The Vought F4U Corsair is an American fighter aircraft that saw service primarily in World War II and the Korean War. Demand for the aircraft soon overwhelmed Vought's manufacturing capability, resulting in production by Goodyear and Brewster: Goodyear-built Corsairs were designated FG and Brewster-built aircraft F3A. From the first prototype delivery to the U.S. Navy in 1940, to final delivery in 1953 to the French, 12,571 F4U Corsairs were manufactured, in 16 separate models, in the longest production run of any piston-engined fighter in U.S. history. ▪ Maximum speed: 446 mph (718 km/h; 388 kn)
* Stall speed: 89 mph (143 km/h; 77 kn)
* Range: 1,005 mi (873 nmi; 1,617 km)
* Combat range: 328 mi (285 nmi; 528 km)
* Service ceiling: 41,500 ft (12,600 m)
* Rate of climb: 4,360 ft/min (22.1 m/s)
* 6 × 0.50 in (12.7 mm) M2 Browning machine guns, 400 rounds per gun or, 4 × 0.79 in (20 mm) AN/M3 cannon, 231 rounds per gun. It can also hold up to 4000lbs of bombs.
Macchi C.200 Saetta
The Macchi M.C.200 Saetta (Lightning) was one of the most important Italian fighter aircraft during the first years of Italian involvement in the Second World War, but was outclassed by its more modern opponents.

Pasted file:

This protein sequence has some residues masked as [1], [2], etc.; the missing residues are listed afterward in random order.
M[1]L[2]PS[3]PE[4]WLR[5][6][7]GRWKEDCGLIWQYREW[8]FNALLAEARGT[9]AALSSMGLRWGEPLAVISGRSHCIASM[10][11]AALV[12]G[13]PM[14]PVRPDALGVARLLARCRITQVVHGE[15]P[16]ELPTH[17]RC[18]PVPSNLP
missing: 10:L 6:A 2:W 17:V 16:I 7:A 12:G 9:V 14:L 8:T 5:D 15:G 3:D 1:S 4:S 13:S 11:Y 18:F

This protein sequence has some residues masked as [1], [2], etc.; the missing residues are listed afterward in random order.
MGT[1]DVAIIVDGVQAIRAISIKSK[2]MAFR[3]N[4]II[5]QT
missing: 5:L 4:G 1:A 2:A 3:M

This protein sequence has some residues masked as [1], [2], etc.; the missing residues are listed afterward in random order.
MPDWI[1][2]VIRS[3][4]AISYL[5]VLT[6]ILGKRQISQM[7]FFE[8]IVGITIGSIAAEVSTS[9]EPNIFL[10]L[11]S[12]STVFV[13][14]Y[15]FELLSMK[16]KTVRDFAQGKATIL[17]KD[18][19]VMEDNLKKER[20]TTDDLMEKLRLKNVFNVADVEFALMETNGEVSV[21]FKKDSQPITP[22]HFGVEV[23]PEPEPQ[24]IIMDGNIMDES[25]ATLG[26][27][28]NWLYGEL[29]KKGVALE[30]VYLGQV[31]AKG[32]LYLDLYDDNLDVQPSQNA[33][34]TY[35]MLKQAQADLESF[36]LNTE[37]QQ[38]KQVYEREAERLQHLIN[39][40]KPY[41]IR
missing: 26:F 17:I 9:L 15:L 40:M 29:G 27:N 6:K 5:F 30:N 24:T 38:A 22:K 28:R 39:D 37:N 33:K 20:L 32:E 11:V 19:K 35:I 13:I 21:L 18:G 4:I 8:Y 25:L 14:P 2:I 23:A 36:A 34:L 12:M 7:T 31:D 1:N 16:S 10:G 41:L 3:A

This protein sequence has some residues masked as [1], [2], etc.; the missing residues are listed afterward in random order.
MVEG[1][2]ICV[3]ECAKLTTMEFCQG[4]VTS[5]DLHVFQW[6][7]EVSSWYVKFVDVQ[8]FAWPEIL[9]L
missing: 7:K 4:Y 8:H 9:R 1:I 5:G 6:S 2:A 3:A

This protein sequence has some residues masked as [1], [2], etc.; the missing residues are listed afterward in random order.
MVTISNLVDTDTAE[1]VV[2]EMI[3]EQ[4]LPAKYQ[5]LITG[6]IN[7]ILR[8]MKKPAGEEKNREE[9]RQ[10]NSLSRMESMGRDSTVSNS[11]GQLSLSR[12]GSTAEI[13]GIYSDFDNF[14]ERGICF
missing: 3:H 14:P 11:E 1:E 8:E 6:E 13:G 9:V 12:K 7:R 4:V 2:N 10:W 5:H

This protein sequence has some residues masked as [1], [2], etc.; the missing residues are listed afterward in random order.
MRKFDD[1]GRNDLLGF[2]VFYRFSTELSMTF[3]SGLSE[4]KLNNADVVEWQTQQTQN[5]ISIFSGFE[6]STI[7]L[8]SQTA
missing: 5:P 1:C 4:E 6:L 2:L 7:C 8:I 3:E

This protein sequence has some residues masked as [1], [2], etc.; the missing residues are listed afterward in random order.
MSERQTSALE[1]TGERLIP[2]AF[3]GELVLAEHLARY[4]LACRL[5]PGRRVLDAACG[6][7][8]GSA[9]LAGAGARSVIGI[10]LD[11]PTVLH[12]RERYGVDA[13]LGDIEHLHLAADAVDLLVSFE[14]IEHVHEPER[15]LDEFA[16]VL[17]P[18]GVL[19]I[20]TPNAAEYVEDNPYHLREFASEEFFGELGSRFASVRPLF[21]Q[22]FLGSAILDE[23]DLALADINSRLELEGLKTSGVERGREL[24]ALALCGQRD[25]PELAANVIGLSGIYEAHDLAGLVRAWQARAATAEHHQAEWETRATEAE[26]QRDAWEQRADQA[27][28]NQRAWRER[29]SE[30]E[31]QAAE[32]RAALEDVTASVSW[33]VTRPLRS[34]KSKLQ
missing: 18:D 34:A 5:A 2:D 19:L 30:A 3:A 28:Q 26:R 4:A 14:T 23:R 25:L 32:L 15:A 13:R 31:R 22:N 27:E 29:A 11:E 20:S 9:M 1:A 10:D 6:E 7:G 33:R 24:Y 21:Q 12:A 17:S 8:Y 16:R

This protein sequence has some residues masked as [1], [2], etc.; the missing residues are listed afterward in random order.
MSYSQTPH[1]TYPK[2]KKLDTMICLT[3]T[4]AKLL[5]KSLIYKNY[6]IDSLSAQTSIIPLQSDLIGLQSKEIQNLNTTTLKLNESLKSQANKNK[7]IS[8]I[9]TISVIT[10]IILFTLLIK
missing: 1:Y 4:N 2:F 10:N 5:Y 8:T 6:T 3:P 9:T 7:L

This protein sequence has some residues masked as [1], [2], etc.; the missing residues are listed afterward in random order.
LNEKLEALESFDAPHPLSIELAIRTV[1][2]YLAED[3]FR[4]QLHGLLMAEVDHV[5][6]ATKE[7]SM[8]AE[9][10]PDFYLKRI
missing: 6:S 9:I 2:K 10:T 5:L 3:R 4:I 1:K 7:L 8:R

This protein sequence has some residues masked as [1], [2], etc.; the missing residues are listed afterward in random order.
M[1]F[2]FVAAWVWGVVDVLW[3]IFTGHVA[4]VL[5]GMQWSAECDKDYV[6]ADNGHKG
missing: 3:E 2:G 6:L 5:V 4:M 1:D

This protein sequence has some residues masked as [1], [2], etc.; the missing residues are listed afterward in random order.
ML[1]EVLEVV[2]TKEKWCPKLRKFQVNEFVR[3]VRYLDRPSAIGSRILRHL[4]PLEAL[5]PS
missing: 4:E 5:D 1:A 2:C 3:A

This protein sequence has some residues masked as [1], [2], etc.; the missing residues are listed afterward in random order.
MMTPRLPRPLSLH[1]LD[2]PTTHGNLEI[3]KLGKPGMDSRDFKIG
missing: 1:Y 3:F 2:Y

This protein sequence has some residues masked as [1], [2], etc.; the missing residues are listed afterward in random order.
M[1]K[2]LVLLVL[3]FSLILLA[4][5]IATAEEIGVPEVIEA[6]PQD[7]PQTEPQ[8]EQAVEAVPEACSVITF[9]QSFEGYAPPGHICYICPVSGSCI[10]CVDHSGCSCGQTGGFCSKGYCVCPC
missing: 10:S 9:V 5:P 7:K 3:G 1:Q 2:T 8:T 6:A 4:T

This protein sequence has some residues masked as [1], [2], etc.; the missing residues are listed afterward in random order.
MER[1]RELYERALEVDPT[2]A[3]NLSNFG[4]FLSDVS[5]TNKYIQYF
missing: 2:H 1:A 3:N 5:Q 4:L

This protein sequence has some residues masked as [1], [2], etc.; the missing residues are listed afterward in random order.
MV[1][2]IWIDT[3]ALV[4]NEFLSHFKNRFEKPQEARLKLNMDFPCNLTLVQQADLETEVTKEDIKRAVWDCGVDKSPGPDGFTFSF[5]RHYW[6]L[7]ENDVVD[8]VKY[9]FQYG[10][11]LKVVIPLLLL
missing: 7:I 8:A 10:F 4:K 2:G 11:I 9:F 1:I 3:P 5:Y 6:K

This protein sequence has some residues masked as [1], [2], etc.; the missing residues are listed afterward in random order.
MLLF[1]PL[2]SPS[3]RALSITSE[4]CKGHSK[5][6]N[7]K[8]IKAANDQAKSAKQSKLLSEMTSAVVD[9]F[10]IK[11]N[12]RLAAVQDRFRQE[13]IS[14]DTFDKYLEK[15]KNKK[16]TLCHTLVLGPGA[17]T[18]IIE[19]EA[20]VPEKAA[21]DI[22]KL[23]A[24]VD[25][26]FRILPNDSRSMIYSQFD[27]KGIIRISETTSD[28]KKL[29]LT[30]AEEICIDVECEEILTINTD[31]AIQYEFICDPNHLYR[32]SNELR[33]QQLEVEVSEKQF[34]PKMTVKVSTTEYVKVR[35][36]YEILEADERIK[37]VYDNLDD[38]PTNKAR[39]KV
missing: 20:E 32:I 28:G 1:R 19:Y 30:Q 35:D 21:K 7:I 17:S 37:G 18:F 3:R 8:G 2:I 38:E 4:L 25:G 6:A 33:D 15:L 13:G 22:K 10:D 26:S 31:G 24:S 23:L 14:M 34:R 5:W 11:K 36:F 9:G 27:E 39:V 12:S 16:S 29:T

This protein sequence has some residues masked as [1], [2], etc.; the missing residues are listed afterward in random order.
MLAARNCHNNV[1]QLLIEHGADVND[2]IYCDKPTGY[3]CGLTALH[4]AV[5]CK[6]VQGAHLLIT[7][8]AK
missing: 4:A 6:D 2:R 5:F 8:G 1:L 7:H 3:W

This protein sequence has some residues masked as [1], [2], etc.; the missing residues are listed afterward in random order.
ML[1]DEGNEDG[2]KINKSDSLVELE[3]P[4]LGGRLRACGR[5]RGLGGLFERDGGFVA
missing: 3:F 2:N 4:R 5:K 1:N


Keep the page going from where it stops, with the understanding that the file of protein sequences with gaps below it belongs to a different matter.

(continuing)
The prototype M.C.200 made its maiden flight on 24 December 1937. It was a low-wing monoplane of metal construction, with a well-streamlined fuselage and a well designed fully enclosed cockpit canopy. The engine was mounted comparatively low compared to the main part of the fuselage, giving the aircraft a slightly humped appearance, but also improving visibility.
The new aircraft had a good rate of climb, was manoeuvrable and was strongly built. It did suffer from two major problems. The first was the limited firepower provided by the two .50in machine guns, which gave it only a third of the weight of fire of the eight-gun British Hurricane and Spitfire. The second was its radial engine. Towards the end of the Second War World radial engines would develop so much power that they were able to overcome their high level of drag to produce excellent aircraft such as the American Thunderbolt and Corsair, but the Fiat radial engines used in the M.C.200 combined high drag and comparatively low power.
Despite this limit the M.C.200 had a top speed of 313mph, only 10mph slower than the Hawker Hurricane I with its 1,030hp Rolls-Royce Merlin, so at first the Regia Aeronautica could be satisfied with its new aircraft. The limits of the radial engine became more obvious when compared to the slightly later Supermarine Spitfire I, which with the same engine as the Hurricane had a top speed of 362mph.
One for the almost finished shelf, few minor small parts to attach including pilot and canopy, need to finish off weathering and add a few paint touch ups (such as to the spinner) and then finally decals. I’m really happy with how this has turned out so far, I have pushed myself to step out of my comfort zone and use different techniques which I am really impressed with if I do say so myself! Anyway this is the Airfix 1/72 Messerschmitt Bf109E-3